The Batagaika crater is a thermokarst depression in the form of a one kilometre-long gash up to 100 metres (328 feet) deep, and growing, in the East Siberian taiga, in the Sakha Republic in Russia. It is located 10 km southeast of Batagay and 5 km northeast of the settlement Ese-Khayya, about 660 km north-northeast of the capital Yakutsk. The structure is named after the near-flowing Batagayka, a right tributary of the river Yana. The land began to sink due to the thawing permafrost in the 1960s after the surrounding forest was cleared. Flooding also contributed to the enlargement of the crater. Archeologists have found ice age fossils buried in the mud around the rim of the crater. The rim is extremely unstable as there are regular landslides into the crater and the permafrost is constantly thawing. The crater is currently growing in size. 
"Below the cliff face, steep hills and gullies drop to Batagaika’s floor. As more of the material at the bottom of the slope melts and comes loose, a larger face is exposed to the air, which in turn increases the speed of permafrost thawing. The crater will likely eat through the entire hillslope before it slows down", Mary Edwards of the University of Southampton said.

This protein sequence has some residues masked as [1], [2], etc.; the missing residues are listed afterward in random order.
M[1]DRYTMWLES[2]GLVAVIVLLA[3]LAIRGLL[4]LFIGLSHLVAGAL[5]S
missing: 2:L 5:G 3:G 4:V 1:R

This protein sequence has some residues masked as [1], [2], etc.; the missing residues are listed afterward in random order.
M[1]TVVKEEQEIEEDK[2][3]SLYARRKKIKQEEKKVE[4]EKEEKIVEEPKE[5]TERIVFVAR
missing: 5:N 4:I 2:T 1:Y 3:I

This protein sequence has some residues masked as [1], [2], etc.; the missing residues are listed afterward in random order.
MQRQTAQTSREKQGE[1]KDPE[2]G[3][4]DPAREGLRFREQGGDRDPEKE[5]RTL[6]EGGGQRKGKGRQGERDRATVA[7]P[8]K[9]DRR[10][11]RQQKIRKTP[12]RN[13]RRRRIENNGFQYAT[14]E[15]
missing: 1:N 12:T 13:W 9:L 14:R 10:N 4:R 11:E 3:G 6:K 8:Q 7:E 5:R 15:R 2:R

“Every year as soon as temperatures go above freezing, it’s going to start happening again,” she said. “Once you’ve exposed something like this, it’s very hard to stop it.” 
- "200,000 year old soil found at mysterious crater, a 'gate to the subterranean world'". The Siberian Times.
- "Siberia's 'Doorway To The Underworld' Is Rapidly Growing In Size". Forbes. February 28, 2017. Retrieved March 2, 2017.
- Batagaika Crater Expands, NASA Earth Observatory, April 27, 2017
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